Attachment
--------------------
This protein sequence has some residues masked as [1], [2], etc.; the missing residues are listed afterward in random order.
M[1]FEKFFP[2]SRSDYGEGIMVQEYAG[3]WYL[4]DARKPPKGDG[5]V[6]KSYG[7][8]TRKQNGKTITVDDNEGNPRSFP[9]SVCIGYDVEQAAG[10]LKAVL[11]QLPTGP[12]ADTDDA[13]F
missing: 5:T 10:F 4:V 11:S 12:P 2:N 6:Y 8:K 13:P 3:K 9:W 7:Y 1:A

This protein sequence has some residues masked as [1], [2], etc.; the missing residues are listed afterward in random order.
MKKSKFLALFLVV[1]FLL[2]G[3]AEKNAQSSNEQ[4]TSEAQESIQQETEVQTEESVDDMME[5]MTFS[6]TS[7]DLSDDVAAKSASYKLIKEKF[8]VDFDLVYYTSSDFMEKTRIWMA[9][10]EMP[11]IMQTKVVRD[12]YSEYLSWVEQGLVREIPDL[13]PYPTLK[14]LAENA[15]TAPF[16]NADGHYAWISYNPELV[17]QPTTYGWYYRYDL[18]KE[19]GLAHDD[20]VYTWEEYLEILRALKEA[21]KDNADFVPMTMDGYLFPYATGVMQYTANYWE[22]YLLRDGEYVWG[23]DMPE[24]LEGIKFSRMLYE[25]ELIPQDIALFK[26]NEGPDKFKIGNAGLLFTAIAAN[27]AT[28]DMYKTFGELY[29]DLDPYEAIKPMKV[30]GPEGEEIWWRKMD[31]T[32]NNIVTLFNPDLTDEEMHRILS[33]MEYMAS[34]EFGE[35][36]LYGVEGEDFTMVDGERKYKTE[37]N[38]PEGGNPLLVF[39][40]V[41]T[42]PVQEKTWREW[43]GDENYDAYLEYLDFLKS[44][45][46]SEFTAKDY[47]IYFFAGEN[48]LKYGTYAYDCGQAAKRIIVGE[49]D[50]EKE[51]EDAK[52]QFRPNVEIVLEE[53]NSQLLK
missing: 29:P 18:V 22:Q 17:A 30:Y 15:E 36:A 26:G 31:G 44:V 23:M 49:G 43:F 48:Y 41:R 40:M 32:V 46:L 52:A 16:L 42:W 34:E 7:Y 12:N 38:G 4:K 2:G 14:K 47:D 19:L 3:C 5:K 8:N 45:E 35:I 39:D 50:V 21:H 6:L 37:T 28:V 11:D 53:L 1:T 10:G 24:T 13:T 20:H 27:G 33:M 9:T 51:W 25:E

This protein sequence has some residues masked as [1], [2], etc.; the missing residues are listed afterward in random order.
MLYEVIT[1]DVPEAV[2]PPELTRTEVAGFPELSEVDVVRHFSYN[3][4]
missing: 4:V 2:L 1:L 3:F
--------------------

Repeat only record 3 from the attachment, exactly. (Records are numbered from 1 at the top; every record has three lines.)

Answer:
This protein sequence has some residues masked as [1], [2], etc.; the missing residues are listed afterward in random order.
MLYEVIT[1]DVPEAV[2]PPELTRTEVAGFPELSEVDVVRHFSYN[3][4]
missing: 4:V 2:L 1:L 3:F